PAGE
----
I liked the first story enough, which showed Lucifer doing a favor for heaven to get rid of some ancient shadow gods. Like the later story, it involves a regular person getting sucked into something much bigger and it pays off. The second one though just seems to keep winding around the main story without really making it clear soon enough why I should care about this kid aside from the fact that he’s persecuted. Meanwhile, Lucifer’s dealing with a fellow fallen angel and his tarot cards of death. It just didn’t suck me in enough to keep reading so I actually quit two or so issues in. As a side note, it’s hard to tell exactly where the issues began and ended because they didn’t reprint the friggin’ covers between issues (I hate that).

Any Lucifer fans out there? Is it worth continuing on?

Trade Post: The Authority Vol. 1-5 (Plus The Monarchy Vol. 1)

2008-12-23
4:10:25 am

So, as I’m sure I mentioned before in my post about loving Wildstorm, but I recently re-read Warren Ellis’ Stormwatch which naturally leads into The Authority. I’m not going to get too in depth on these reviews.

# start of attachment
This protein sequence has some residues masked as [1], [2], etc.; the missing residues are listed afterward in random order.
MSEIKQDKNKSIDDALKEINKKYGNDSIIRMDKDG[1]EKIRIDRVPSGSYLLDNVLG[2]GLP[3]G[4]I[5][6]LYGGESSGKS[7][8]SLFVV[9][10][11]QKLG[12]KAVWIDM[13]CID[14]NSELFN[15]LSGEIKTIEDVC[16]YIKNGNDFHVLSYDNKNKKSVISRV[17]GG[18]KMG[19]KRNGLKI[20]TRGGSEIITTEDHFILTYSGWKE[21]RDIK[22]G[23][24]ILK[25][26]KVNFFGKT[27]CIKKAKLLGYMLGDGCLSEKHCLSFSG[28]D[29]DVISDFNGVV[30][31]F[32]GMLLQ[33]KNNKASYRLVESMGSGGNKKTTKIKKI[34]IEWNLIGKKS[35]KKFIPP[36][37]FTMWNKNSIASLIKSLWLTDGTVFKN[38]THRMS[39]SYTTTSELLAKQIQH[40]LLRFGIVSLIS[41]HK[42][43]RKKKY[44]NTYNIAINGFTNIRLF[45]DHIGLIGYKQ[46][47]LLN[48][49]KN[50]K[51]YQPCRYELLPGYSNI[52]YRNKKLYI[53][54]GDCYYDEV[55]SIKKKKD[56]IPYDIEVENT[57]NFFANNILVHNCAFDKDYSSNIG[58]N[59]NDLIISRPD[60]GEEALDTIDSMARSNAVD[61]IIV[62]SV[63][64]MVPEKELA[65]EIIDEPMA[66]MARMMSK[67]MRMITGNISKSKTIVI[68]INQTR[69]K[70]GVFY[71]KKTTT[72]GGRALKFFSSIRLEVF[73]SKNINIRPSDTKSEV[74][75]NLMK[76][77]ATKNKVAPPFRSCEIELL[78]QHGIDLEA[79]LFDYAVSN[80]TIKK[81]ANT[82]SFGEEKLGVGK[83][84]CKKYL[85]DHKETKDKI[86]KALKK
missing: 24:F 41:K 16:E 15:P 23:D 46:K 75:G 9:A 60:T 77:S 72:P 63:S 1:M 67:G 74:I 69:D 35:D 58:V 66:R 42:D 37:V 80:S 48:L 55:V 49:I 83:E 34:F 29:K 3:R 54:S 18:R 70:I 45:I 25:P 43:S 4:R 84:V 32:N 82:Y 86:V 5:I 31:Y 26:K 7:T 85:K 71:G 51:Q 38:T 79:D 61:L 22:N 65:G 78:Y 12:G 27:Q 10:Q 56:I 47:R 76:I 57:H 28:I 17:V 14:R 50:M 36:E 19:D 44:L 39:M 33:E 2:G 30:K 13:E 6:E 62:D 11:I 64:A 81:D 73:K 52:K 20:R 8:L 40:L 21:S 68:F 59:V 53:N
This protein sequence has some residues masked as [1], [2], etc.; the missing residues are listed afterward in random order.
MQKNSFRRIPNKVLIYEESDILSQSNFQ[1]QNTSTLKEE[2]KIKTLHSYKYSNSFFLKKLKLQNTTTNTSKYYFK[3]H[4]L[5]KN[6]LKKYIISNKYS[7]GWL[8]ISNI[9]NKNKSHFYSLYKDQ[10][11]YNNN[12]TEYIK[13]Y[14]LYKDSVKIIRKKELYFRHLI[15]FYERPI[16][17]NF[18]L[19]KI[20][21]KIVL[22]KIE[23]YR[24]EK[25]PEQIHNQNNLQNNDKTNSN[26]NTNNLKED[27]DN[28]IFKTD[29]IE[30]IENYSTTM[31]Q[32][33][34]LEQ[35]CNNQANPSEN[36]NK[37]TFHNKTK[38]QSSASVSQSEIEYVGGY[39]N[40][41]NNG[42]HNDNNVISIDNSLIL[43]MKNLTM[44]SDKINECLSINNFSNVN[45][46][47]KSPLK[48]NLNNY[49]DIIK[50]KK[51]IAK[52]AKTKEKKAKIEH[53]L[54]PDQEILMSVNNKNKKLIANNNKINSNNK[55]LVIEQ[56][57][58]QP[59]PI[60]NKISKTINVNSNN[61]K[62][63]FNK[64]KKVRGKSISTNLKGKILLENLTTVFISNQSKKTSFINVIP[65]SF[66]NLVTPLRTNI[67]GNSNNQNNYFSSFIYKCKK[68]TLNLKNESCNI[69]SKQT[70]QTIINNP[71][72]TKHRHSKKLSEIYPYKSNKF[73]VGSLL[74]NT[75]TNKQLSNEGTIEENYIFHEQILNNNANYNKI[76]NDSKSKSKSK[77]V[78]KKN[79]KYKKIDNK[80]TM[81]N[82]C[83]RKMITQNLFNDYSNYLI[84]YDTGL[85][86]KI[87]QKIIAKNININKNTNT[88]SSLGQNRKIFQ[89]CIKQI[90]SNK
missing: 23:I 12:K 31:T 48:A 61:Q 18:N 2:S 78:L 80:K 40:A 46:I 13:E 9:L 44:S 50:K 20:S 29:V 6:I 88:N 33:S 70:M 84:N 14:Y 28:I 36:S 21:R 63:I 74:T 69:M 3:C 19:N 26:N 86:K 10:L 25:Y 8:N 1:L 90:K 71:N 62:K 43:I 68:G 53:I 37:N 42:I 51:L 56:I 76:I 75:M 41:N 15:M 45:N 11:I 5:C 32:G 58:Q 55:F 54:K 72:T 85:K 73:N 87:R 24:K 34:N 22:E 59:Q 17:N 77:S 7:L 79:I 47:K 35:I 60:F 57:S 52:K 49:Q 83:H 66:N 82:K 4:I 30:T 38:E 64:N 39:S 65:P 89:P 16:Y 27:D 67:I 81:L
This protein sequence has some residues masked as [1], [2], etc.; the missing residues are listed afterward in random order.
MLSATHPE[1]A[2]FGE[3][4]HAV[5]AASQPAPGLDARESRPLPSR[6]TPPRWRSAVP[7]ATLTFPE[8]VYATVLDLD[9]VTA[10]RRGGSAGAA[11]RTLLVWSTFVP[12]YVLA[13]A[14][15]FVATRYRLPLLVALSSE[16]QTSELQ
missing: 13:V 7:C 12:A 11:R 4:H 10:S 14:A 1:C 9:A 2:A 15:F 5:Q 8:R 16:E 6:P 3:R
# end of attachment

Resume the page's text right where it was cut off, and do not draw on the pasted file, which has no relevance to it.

THE AUTHORITY: RELENTLESS (VOL. 1)

Written by Warren Ellis

Drawn by Bryan Hitch

I really dig what Ellis started here. It’s kind of hard to remember reading these books now, but this was one of the first times we ever saw “heroes” take matters into their own hands and change the world how they saw fit to make it a better place. This trade collects two storylines, one introducing the team and pitting them against Kaizen Gamorra and his crazy superpowered kamikaze clones, and the other pitting the team against aliens from an alternate universe. That’s a lot of action in one trade. It’s also a lot of information, especially when it comes to exactly how the carrier works.

I’m not usually a big fan of Ellis’, but he really was dipping into a very cool well of ideas when he was putting this book together. But he doesn’t get too wrapped up in the small details as the big ideas are balanced pretty well with big action. I’d recommend this book to pretty much anyone who’s not easily offended (I love how, every time Jack Hawksmoore, who may be my new favorite superhero, he knocks their jaw or head clean off, that’s awesome). My only negative is that I don’t really get what the big deal about Hitch’s art is. Yeah, he’s pretty good and there’s some killer splash pages in there, but I don’t understand why people would wait so long for him to finish Ultimates (I have no idea how late, if at all, Authority was when he was drawing it, but I’m still waiting for that last issue of Planetary…). But, again, it’s a really great book, which obviously leads into…